Phase retrieval has been defined for vectors as well as for projections and in general deals with recovering the phase of a signal given its intensity measurements from a redundant linear system. Phase retrieval by projections, where the signal is projected onto some lower dimensional subspaces and has to be recovered from the norms of the projections of the vectors onto the subspaces, appears in real life problems such as crystal twinning . We refer the reader to  for a detailed study of phase retrieval by projections.
Another related problem is that of phaseless reconstruction, where the unknown signal is reconstructed from the intensity measurements. Recently, the two terms phase retrieval and phaseless reconstruction were used interchangeably. However, it is not clear from their respective Definitions how these two are equivalent. Recently, in  the authors proved the equivalence of phase retrieval and phaseless reconstruction in real as well as in complex case. Due to this equivalence, in this paper, we restrict ourselves to proving results regarding phase retrieval. Further, a weaker notion of phase retrieval and phaseless reconstruction was introduced in .
In this work, we consider the notion of norm retrieval which was recently introduced by Bahmanpour et al. in , and is the problem of retrieving the norm of a vector given the absolute value of its intensity measurements. Norm retrieval arises naturally from phase retrieval when one utilizes both a collection of subspaces and their orthogonal complements. Here we study norm retrieval and certain classifications of it. We use projections to do norm retrieval and to extend certain results from  for frames. We provide a complete classification of subspaces of which do norm retrieval. Various examples for phase and norm retrieval by projections are given. Further, a classification of norm retrieval using Naimark’s theorem is also obtained.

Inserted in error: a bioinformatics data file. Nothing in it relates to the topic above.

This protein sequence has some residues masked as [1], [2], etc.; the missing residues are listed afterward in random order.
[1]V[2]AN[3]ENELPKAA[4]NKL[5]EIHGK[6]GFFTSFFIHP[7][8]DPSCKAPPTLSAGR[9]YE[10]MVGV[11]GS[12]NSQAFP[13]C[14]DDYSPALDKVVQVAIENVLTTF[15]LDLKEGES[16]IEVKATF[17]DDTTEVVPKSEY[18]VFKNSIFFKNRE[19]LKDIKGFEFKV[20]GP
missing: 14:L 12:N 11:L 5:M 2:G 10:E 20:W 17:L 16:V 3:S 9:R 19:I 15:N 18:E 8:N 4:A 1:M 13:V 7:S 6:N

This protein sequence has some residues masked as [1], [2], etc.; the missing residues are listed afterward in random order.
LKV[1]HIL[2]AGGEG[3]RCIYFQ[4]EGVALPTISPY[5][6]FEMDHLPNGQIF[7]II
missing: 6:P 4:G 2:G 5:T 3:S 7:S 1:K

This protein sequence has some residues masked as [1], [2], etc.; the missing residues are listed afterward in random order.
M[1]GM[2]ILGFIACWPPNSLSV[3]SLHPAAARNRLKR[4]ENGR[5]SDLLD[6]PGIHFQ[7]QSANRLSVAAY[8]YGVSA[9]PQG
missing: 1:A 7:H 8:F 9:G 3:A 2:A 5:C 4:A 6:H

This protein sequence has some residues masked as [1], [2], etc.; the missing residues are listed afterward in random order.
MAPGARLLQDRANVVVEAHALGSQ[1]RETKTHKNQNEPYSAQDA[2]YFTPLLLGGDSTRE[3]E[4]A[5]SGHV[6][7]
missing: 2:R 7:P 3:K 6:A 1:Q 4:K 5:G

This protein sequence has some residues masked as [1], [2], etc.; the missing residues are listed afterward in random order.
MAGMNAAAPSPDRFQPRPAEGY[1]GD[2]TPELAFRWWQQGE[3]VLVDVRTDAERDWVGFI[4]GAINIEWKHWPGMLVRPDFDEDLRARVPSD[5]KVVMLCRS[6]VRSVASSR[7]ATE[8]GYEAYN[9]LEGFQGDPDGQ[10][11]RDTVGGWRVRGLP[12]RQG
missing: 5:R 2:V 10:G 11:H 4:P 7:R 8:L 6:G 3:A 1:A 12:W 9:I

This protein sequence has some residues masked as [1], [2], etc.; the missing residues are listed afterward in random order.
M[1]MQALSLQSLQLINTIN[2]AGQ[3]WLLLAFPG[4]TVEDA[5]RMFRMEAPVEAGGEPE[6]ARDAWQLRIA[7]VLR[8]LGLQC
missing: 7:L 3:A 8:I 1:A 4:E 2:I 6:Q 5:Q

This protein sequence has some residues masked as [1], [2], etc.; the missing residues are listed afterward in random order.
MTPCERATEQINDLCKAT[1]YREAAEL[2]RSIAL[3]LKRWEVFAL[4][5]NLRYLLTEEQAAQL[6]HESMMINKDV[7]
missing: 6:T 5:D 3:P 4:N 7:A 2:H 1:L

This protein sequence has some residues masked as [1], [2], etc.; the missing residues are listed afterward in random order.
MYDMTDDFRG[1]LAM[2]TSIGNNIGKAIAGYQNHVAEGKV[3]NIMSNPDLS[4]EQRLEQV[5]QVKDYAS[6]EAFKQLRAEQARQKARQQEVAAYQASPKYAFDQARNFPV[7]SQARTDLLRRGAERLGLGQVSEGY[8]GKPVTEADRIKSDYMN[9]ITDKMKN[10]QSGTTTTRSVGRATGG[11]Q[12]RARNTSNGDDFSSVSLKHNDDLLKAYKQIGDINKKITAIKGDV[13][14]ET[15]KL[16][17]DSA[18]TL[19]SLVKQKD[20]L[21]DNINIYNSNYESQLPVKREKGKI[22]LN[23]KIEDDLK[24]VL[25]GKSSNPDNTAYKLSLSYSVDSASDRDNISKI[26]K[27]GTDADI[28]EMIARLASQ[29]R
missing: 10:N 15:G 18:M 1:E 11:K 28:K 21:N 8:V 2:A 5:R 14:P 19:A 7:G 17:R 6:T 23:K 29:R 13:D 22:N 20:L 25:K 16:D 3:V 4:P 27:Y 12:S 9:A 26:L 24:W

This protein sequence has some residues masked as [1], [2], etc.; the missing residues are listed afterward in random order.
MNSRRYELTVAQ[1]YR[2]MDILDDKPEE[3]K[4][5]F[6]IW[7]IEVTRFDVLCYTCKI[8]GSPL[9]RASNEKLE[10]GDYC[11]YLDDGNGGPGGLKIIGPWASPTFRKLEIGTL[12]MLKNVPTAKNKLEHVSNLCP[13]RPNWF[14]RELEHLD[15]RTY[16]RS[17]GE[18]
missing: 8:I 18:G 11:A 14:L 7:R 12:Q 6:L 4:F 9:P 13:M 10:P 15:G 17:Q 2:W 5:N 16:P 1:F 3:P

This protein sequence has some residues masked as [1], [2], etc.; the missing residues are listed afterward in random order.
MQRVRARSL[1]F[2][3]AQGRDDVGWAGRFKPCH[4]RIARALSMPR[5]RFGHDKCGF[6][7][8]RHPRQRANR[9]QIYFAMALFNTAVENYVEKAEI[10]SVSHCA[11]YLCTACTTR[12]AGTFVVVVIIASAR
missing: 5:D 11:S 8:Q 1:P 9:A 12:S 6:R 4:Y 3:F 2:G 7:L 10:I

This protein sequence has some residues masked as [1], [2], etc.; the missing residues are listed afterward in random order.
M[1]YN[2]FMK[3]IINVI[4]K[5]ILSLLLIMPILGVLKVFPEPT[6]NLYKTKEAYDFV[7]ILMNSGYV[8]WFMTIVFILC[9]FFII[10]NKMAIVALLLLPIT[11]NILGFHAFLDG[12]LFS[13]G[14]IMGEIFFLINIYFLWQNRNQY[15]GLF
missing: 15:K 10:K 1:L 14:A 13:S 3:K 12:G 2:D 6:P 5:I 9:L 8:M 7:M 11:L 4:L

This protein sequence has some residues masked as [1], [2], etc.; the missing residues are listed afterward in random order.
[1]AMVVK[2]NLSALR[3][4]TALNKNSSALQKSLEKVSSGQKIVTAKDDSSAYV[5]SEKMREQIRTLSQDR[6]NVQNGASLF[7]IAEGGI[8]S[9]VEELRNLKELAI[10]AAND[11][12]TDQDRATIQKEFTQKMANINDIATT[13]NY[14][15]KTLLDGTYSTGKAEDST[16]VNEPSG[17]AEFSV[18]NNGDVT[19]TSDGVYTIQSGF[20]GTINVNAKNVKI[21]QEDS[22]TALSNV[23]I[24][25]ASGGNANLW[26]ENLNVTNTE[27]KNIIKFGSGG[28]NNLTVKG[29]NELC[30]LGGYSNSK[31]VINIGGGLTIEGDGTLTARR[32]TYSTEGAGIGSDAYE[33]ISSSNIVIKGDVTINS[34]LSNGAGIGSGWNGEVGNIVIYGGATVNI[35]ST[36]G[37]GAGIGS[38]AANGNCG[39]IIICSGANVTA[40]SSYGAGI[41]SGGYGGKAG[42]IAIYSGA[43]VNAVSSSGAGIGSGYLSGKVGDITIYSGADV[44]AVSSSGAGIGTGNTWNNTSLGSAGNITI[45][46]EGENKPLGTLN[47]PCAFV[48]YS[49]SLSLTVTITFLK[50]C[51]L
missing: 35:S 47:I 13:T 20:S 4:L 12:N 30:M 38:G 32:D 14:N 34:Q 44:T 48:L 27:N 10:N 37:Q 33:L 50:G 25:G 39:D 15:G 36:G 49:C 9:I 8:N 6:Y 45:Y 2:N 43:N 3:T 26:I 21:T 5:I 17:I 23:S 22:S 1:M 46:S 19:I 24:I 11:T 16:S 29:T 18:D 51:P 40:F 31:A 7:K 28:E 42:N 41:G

We organize the rest of the paper as follows. In Section 2, we include basic Definitions and results of phase retrieval. Section 3 introduces the norm retrieval and properties. Section 4 provides the relationship between phase and norm retrieval and related results. Detailed classifications of vectors and subspaces which do norm retrieval are provided in Section 5.
We denote by a N dimensional real or complex Hilbert space, and we write or when it is necessary to differentiate between the two explicitly. Below, we give the Definition of a frame in .